“Operation Return to Sender” is one example of the types of names that employees of the Immigration and Customs Enforcement use for their programs.
Originally, the program was created to round up undocumented immigrants that were considered to be dangerous, including criminals and terrorism suspects. However a few years later, the program shifted from targeting individuals like these to targeting undocumented immigrants with no criminal record or deportation orders, according to the New York Times.
One example is the raids that took place in New Haven in 2007. According to lawyers at Yale’s immigration law center:
Agents who found no one home at an address specified in a deportation order simply knocked on other doors until one opened, pushed their way in, and arrested residents who acknowledged that they lacked legal status.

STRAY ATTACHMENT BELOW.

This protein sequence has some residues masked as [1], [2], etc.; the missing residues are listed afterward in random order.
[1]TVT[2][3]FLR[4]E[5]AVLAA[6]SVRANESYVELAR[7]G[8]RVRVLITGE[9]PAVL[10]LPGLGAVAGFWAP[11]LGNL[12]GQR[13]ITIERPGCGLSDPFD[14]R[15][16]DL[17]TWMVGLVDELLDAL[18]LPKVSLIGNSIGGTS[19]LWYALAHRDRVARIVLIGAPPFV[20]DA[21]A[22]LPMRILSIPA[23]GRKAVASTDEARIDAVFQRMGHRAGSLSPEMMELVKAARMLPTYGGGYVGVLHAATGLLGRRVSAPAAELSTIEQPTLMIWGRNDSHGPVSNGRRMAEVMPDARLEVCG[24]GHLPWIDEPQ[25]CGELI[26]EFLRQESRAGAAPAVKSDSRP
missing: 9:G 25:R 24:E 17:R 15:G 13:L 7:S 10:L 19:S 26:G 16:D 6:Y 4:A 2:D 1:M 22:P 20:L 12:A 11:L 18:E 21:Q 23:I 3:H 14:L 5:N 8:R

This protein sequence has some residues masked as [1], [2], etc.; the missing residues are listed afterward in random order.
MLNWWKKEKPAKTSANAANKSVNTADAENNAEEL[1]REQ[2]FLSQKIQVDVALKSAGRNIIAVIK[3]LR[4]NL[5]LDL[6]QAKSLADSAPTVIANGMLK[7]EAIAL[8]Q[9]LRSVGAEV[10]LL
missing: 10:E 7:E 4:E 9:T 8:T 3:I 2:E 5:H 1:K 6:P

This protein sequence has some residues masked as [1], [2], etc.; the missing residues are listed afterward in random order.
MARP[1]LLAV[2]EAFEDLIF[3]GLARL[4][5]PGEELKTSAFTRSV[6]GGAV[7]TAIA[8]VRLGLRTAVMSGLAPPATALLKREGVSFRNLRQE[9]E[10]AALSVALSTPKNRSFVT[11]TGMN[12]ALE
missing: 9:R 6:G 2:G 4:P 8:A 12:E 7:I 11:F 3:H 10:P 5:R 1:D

The shift is evident. After looking at five years worth of data, Julie Meyers, former chief of Immigration and Customs Enforcement, reported that of the 96,000 people apprehended, almost three-quarters had no criminal record.
While racking up the number of undocumented immigrants apprehended, there is a blatant disregard for the families which are separated and affected by these actions.
“It looks like what happened here is that the law enforcement strategy was hijacked by the political agenda of the [Bush] administration,” says Peter L. Markowitz.
Furthermore, financing for this program has risen dramatically—from $9 million in 2003 to $218 million in 2008. As Americans cope with the current recession, it is hard to imagine that this much money is spent instilling fear into immigrants. Rather than spending on this program, it would probably be more beneficial to spend this money elsewhere.
Contributed by Angela Donadic, Policy and Advocacy Fellow